LACONIA — Memorial Day weekend not only signifies the start of the recreational boating season, it also marks the official start of the New Hampshire Lakes Association (NH LAKES) Lake Host Program. This summer, approximately 750 Lake Hosts stationed at 105 of the most highly used boat ramps throughout the state will teach boaters how to clean, drain, and dry their boats to help prevent the spread of aquatic invasive species from water body to water body.
Aquatic invasive species can be spread between water bodies on boating, fishing, and recreational equipment. Once in a water body, they can cause serious problems. Not only do these species crowd out native plants and animals, they affect people by degrading boating, swimming, and fishing areas, and by reducing shoreline property values and tourism. Last summer 750 Lake Hosts working in partnership with 82 local groups performed over 83,500 courtesy boat inspections and captured 58 fragments of invasive species that were hitchhiking on boats and trailers.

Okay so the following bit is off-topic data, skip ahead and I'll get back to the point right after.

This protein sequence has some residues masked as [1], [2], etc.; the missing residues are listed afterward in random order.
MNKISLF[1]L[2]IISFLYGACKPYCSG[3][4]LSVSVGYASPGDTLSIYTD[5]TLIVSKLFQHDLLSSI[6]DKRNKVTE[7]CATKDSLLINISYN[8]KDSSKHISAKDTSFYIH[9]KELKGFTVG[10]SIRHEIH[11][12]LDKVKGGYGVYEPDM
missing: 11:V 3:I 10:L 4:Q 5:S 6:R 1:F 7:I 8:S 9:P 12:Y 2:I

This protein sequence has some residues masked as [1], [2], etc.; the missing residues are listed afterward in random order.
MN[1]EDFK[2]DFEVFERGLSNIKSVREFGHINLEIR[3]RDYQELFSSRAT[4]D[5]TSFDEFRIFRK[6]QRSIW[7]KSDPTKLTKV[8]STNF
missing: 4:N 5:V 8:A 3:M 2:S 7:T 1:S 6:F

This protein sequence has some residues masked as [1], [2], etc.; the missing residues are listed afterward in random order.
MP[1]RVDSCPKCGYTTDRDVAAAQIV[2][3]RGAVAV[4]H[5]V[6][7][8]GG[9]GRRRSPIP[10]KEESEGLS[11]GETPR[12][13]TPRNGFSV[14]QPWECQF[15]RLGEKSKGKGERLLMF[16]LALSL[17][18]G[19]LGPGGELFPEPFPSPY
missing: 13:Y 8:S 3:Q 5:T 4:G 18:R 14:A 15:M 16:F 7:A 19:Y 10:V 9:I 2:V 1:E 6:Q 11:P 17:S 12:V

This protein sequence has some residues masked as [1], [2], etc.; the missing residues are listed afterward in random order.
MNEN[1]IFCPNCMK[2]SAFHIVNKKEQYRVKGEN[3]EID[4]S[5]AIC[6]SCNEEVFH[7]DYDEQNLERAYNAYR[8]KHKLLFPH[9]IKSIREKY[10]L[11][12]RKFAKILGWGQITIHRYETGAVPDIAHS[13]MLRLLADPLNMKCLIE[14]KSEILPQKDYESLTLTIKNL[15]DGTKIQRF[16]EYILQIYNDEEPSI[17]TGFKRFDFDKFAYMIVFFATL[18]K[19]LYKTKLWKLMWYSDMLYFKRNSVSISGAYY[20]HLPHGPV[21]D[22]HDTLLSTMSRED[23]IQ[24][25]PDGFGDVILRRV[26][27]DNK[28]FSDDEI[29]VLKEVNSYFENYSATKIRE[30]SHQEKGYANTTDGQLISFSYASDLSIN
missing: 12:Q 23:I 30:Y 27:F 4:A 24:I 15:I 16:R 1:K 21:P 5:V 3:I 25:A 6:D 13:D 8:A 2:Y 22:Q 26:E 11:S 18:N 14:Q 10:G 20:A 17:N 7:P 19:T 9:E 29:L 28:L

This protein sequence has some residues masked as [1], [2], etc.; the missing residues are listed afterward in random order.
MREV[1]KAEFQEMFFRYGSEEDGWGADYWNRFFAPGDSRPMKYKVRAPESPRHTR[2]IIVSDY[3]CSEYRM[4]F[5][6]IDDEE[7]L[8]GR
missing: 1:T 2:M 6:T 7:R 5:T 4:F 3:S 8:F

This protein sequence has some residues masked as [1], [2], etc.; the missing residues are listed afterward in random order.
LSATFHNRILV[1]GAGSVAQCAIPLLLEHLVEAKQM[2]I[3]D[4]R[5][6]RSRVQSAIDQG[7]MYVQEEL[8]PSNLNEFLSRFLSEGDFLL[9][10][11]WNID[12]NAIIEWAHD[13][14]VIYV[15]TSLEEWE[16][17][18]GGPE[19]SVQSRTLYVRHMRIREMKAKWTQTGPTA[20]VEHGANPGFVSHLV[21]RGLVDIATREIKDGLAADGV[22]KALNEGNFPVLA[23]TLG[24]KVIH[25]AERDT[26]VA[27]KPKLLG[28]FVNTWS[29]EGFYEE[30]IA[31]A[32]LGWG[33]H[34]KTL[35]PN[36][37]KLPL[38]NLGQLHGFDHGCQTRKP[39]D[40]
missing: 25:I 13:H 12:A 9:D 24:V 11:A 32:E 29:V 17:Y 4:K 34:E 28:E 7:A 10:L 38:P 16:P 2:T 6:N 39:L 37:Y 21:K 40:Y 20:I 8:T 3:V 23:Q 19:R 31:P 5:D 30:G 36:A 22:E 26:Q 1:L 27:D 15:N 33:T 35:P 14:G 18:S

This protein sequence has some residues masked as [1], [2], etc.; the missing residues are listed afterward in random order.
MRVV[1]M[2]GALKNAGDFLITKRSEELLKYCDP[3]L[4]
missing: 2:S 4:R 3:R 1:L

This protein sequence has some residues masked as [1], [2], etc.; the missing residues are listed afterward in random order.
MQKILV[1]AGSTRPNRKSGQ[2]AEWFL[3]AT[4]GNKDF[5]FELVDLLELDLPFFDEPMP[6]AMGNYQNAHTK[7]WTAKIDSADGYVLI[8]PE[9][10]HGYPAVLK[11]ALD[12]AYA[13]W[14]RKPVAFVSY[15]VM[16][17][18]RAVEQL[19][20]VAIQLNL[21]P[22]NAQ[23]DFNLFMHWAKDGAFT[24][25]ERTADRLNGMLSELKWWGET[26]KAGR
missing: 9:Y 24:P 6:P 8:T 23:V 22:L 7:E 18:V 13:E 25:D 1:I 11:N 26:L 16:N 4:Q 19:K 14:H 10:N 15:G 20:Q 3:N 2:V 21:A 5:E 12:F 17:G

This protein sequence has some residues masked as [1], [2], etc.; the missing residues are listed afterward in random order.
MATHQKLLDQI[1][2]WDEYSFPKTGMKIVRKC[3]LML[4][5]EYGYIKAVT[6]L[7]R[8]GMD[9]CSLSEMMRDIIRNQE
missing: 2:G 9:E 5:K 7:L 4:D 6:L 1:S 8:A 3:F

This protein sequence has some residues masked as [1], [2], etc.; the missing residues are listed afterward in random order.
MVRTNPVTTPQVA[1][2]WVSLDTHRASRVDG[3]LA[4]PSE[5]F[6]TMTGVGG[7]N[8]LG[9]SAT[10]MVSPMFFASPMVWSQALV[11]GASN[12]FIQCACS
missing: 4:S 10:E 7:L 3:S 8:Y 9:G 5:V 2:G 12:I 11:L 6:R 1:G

Through the "Clean, Drain, and Dry" approach, Lake Hosts encourage boaters to always take time to do the following before and after boating to prevent invasive plants and animals from hitchhiking a ride into waterways: clean off any plants, animals, mud, and other debris from your boat, trailer, and recreational gear; drain your boat (bilge, engine, and ballast tanks), trailer, and equipment away from the water; dry anything that came in contact with the water--at least five days of drying time is best.
"Through the Lake Host Program, we have met thousands of boaters over the years that have told us how much they appreciate learning what they can do to help protect the lakes and ponds they love from devastating aquatic invasive species like milfoil and zebra mussels," commented Andrea LaMoreaux, Vice President of the New Hampshire Lakes Association. "We thank all boaters for always taking the time to clean, drain, and dry their boat, trailer and gear before and after boating."
The Lake Host Program is funded by a grant from the New Hampshire Department of Environmental Services, private foundations, and local groups. Since 2002, Lake Hosts, have conducted approximately 664,579 courtesy boat inspections and captured 1,467 pieces of hitchhiking invasive plants and animals before they were able to infest N.H. water bodies.
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